Shooting students who cheat on tests? I know this is a big joke to the professor, but how is that question productive? Obviously you cannot shoot students who cheat on tests.
Shooting at students who are in a heated argument? Let me be honest. It's not really necessary to hit each of these one by one. I'm not a lawyer, and this should not be taken as legal advice, but most jurisdictions will not give you the protection of the law for firing upon someone unless you are acting in clear defense of yourself or others against a threat to life and/or grievous bodily harm. Does that mean if you do act in defense of your life that you won't go to jail? Not necessarily. Basically it is a measure of last, last, last, last resort. There you go. I hope that clears things up a bit.
What about giving guns to drunk frat boys and kids who are at an age associated with drugs and alcohol? Well "making it legal to carry them on campus" and "giving them guns" are really two different things aren't they? Let me refer to one of my earlier points. Making them illegal does not make them disappear, and making them legal does not make them appear. If drunken frat boys (who clearly have no regard for the law because they are apparently wielding firearms while drunk) want to carry guns then they will regardless of the law.
And if they do decide to carry legally?
Fun fact: Some studies have shown that concealed handgun permit holders tend to be much more law abiding than the average citizen. Still other data shows that police officers are three times likely to murder someone than those with concealed handgun permits. Wait, what?
That's just murders. What about the total number of people killed by those with concealed handgun permits vs. the total number killed by police officers?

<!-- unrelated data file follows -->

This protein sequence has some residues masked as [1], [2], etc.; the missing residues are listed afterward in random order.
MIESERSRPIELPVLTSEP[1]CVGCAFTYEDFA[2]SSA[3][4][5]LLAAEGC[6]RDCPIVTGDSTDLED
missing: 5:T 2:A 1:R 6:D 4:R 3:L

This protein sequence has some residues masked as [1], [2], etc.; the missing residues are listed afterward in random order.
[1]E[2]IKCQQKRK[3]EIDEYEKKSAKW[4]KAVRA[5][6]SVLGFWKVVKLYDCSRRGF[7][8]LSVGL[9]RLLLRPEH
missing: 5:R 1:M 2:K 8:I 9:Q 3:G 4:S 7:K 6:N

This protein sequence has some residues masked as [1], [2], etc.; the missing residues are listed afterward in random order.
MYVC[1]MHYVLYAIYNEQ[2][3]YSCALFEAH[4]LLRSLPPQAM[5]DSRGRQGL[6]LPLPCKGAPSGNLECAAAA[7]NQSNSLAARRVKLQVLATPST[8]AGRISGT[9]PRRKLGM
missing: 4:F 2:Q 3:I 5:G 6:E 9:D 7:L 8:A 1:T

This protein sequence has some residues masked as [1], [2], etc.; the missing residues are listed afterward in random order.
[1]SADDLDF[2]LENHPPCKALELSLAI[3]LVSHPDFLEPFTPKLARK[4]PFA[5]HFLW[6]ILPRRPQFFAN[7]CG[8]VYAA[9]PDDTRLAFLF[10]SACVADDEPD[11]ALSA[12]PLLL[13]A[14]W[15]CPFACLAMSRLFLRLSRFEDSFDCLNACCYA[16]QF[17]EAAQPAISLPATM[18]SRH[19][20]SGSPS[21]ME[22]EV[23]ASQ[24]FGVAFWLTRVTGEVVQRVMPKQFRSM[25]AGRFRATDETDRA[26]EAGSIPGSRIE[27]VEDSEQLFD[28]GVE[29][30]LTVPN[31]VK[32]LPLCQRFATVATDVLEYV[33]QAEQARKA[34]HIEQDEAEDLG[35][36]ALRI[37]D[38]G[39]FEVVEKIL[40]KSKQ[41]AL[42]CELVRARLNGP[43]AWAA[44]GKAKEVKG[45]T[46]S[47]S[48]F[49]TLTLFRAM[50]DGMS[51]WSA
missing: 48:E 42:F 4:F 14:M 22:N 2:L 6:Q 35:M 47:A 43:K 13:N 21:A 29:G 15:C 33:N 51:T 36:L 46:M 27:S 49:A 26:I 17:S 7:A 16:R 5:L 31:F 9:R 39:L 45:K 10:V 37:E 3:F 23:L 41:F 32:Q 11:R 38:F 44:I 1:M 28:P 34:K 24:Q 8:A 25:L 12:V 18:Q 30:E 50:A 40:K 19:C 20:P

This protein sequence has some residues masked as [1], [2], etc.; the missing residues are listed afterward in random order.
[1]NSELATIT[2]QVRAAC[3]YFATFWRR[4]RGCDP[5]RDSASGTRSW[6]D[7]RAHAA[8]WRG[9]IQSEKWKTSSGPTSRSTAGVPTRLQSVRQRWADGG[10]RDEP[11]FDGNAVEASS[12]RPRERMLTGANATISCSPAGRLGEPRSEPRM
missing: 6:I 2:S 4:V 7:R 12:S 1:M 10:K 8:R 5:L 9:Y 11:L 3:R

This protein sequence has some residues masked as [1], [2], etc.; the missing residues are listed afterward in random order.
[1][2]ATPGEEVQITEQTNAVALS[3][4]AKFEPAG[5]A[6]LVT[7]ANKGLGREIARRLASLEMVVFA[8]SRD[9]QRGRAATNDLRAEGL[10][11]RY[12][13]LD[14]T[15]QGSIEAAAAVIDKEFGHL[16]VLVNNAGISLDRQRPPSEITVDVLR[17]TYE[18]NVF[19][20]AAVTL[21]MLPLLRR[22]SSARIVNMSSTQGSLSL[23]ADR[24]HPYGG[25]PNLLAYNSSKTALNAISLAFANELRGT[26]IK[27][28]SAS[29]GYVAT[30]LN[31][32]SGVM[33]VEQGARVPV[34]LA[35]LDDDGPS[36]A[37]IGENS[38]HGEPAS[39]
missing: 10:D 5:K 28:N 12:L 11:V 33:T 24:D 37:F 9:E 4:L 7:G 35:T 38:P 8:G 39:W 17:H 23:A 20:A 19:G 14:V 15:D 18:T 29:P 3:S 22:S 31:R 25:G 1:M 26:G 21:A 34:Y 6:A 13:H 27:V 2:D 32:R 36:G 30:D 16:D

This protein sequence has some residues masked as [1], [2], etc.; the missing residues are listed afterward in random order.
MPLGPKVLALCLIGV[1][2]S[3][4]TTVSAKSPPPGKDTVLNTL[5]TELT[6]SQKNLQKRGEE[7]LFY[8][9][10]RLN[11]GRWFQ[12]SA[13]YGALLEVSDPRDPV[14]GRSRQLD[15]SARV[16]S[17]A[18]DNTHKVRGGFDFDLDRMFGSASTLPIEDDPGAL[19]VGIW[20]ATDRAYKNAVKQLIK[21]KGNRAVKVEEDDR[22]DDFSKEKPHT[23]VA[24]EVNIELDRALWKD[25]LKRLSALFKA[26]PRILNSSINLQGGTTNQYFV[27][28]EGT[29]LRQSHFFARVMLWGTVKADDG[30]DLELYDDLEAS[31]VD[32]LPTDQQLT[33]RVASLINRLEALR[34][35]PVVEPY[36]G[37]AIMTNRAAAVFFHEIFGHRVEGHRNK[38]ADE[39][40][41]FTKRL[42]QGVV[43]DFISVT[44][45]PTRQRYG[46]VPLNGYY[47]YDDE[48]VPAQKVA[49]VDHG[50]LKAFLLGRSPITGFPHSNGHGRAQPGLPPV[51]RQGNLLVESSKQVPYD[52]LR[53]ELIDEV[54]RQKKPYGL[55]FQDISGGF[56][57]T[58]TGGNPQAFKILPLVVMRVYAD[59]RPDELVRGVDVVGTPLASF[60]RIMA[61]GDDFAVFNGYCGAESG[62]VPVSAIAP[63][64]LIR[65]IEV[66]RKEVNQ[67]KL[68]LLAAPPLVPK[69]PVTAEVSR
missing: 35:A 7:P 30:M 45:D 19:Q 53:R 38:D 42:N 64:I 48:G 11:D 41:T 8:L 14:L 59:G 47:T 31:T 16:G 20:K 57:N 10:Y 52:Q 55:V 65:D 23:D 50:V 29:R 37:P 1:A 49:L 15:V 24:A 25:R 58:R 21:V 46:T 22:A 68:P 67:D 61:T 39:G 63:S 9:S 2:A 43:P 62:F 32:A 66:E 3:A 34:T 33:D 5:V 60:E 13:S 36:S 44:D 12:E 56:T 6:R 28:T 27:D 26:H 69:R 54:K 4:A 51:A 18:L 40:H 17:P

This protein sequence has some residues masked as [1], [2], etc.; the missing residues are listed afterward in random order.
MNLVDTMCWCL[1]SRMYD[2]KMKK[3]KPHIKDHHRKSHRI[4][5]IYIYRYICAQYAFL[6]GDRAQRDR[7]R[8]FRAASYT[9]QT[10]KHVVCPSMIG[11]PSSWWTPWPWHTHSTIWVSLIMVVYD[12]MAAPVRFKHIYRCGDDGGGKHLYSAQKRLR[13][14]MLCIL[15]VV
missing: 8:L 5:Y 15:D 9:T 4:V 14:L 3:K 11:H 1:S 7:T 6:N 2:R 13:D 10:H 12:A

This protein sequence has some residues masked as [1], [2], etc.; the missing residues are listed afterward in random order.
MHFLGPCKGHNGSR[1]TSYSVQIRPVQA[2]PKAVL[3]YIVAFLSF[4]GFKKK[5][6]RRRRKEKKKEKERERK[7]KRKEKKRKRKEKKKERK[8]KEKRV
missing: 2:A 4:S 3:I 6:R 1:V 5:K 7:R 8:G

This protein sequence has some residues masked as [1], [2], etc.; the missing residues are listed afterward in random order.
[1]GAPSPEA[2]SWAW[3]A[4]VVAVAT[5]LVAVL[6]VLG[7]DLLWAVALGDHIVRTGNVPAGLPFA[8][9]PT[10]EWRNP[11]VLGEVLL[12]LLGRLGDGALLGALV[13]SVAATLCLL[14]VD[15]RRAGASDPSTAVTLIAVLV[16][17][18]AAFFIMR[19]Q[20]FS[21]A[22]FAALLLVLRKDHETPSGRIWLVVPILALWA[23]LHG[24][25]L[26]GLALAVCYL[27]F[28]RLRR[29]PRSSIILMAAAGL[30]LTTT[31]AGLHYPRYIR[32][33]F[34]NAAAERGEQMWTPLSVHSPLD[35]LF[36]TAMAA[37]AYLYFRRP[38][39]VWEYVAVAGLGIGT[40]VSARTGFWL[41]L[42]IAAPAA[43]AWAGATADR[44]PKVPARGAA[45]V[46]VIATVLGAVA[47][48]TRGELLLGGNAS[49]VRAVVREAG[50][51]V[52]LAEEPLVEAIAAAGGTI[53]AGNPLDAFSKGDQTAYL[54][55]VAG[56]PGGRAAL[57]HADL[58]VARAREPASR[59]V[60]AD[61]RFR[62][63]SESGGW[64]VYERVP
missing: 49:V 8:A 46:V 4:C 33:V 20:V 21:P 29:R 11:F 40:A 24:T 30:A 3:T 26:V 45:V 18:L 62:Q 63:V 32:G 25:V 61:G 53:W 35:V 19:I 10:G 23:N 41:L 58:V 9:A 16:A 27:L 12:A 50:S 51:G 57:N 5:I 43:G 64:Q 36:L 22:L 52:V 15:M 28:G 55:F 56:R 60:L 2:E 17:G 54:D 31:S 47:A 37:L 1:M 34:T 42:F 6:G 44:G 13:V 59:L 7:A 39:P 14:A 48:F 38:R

The Violence Policy Center, a center with a clear agenda to increase gun control regulations in the United States reports that between May 2007 and March 1, 2014 608 private citizens have been shot by "Concealed Carry Killers." Are those numbers comprehensive and accurate? I don't know, but let's just go with it for now.
So how many people have been killed by police in that same time period? Would you be surprised to find out that there doesn't seem to be a convenient website that tracks those numbers? Wikipedia has some stuff on it, but is it accurate? Who knows. According to one source an estimated 500 to 1,000 people are killed by the police in the US per year. Some of the Wikipedia data would seem to back that up, and there is more data to support that as well. But let's just estimate on the low end: 500 per year.
So in the same time period that 608 private citizens have been shot by "Concealed Carry Killers," about 3500 have been killed by the police.
Question, Mr. Hampkin: Who is it you're worried about carrying guns on campus?
There is, of course, a silver lining to this whole story. Comments. Comments are the junk food of all reading. Like junk food, they have become a bad habit of mine. As soon as I finish an article I jump to the comments to see what people are saying. Disgusting habit. You know what I love about this article though? I like all the professors from random universities around the country pledging to quit the day that guns are allowed on their campuses. Because to me, the ignorant, bigoted, liberty-hating people who hold that position are not the people I think should be teaching and leading the future of this nation.
So please, Mr. Hampkin, step aside with your friends and let responsible professors help raise up a new generation of men and women who will take their own safety and security seriously without cowing to fear and ignorance.